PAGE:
In “Butch & Butch” from Keith Jarrett Trio’s “Up For It,” the bass reproduction had a completely different authority than in a pair of Electa Amator III. The larger internal volume of the Maxima Amator adds more weight and fullness to the sound, making the percussion and double bass more prominent in the soundstage.

The speakers smoothed out any sharpness in Beethoven’s violin sonata in A major, with Maxim Vengerov on violin and Alexander Markovich on piano. The piano sound was focused and full, and compared to the MoFi SourcePoint 8, the tonal depth of the piano was also more clearly defined.

While the Maxima Amator doesn’t have the same snap in dynamics and doesn’t play as loudly as a pair of floor-standing Olympica or McIntosh ML1 stand-mounted speakers, they are more nuanced and refined in their sound reproduction.

In Sade’s “Soldier of Love,” the dynamic capabilities of the McIntosh speakers hit you in the gut when the drums come in. But switch to “Babyfather,” and it becomes clear that the Maxima Amator excels in capturing the small micro-details in the music. The vocals breathe more, the guitars resonate more, and the background vocals are more clearly defined.

Musical Flow

The music flows effortlessly and without strain through the Maxima Amator. There are almost organic qualities in how seamlessly tones and harmonics spread through the room, without any noticeable emphasis or colorations. The tonal balance is warm, yet the soundstage is airy and open at the same time.

“Home,” the album by Jan Gunnar Hoff solo on piano, recorded by 2L, is a technically perfect recording that preserves every sound. Here, the piano tones gain a pleasant warmth, but they never sound muffled or recessed. The piano’s lowest notes might need a bit of help, but it’s not necessary. I tried it with a Velodyne subwoofer, which added extra depth to the Sade album, particularly enhancing the drums. However, with the “Home” album, the piano sounded freer and more focused without the subwoofer.

With the much tighter and more powerful Yamaha A-S3200—our reference in this price range—the subwoofer became largely unnecessary. The Yamaha amp has better control over deep bass than the Copland amplifier and had no issues controlling the speakers even at high volumes.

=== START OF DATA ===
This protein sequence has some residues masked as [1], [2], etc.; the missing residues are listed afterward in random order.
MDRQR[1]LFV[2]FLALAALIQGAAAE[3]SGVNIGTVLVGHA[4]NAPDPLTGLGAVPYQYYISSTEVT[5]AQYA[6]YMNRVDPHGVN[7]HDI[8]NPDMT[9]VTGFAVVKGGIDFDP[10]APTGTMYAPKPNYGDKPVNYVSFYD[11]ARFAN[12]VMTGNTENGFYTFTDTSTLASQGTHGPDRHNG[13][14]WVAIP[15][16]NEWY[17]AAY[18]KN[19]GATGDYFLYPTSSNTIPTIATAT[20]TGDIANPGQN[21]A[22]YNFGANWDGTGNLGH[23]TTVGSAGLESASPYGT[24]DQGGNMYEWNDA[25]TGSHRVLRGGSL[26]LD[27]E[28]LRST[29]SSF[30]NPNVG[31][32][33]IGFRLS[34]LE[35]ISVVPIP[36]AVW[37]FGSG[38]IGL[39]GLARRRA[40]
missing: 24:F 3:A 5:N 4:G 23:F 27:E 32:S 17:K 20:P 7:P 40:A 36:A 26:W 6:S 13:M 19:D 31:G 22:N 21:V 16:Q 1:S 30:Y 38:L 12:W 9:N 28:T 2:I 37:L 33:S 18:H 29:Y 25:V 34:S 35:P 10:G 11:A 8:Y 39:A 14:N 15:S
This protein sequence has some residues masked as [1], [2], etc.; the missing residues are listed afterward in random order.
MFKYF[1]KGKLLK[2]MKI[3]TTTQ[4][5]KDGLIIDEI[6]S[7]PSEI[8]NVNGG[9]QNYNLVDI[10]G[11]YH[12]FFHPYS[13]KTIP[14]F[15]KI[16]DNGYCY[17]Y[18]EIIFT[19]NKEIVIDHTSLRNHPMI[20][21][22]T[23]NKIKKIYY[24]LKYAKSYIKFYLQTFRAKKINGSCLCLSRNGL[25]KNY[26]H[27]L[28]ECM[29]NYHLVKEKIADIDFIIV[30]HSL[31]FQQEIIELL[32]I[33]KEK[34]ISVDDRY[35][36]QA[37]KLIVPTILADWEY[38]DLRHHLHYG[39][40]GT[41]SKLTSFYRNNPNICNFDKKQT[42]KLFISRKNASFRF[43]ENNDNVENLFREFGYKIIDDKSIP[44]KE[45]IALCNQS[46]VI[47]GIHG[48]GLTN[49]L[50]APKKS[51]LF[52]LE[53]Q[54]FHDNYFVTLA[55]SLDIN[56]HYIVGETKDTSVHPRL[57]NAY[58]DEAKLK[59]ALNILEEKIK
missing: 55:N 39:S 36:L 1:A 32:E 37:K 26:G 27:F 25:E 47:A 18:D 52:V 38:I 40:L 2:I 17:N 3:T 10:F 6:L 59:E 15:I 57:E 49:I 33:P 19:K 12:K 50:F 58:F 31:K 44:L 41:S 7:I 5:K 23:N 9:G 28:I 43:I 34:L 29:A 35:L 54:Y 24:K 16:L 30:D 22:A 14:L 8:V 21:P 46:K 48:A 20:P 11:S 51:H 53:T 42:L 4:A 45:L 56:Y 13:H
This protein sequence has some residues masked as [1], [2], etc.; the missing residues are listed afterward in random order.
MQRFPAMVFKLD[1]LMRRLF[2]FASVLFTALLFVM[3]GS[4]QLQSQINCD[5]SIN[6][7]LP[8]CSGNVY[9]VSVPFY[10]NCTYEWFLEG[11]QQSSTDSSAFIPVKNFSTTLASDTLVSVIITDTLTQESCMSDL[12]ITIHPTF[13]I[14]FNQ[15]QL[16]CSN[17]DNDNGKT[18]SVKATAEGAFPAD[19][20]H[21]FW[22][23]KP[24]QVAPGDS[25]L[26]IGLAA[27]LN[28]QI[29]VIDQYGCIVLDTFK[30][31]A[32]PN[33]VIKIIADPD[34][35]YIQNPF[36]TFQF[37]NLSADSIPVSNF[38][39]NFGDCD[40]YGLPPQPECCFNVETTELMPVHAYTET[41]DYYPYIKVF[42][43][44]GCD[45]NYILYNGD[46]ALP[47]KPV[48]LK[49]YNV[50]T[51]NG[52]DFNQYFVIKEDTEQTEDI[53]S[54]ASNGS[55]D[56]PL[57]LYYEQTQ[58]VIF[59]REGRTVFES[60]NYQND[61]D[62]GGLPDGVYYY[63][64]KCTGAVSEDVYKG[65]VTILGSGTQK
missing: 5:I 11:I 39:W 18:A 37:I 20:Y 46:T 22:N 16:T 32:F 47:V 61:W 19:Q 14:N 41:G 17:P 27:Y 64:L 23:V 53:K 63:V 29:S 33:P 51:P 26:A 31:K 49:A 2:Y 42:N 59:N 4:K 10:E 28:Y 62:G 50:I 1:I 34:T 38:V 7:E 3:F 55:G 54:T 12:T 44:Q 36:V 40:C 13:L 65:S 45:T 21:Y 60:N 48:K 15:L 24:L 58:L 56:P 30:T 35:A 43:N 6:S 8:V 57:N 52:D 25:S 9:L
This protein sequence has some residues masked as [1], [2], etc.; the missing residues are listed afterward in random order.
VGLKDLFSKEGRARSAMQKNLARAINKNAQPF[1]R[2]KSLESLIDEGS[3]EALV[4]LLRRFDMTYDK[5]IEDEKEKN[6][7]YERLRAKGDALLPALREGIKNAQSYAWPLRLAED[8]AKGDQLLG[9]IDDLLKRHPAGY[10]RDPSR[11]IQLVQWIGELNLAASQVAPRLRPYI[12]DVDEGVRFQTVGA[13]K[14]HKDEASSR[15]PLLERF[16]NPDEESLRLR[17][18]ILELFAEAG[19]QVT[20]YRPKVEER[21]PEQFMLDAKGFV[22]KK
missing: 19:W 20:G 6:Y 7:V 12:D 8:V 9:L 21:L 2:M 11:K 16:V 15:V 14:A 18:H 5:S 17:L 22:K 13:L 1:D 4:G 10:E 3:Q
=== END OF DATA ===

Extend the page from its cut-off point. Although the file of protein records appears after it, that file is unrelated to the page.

Comparison with Other Speakers

The selection of two-way floor-standing speakers in this class is limited. The Sonus faber Olympica Nova V is floor-standing and costs the same, but it’s a larger three-way design with completely different characteristics. The Martin Logan Impression ESL 11A is also two-way but is a hybrid electrostatic speaker, and the Bowers & Wilkins 804 D4 is both more expensive and more complexly built.

In other words, the Maxima Amator has no direct competitors, although there are rivals in its price range. So where does it fit in? Are they just an Electa Amator III with deeper bass?

Placement and Setup


The Maxima Amator in graphite gray with Marquina marble. (Photo: Sonus faber)


This speaker stands firmly on its own feet—or marble, in this case. Small spikes with accompanying floor protectors can be screwed under the marble base. I recommend waiting to attach these until you have found the optimal placement in the room. In my listening room, I could place the speakers closer to the back wall than I could with floor-standing models in the Olympica series. With the fronts slightly angled toward the center of the sofa, I achieved the best balance and optimal focus in my room.


The floor-standing Sonus faber Maxima Amator is perfect for music lovers who enjoy sitting in front of their speakers and truly listening to the music—not the speakers or the system. It’s not about the speakers’ ability to play loudly or reach deep bass. Instead, qualities like balance, tone, detail, and the natural feel of the music matter most. These are qualities that Maxima Amator excels in. Additionally, Maxima Amator offers something rarely found in other speakers at the same price: the joy of owning a product handcrafted from scratch, much like a Pagani Huayra or an Octo Finissimo from Bulgari.

9 Total Score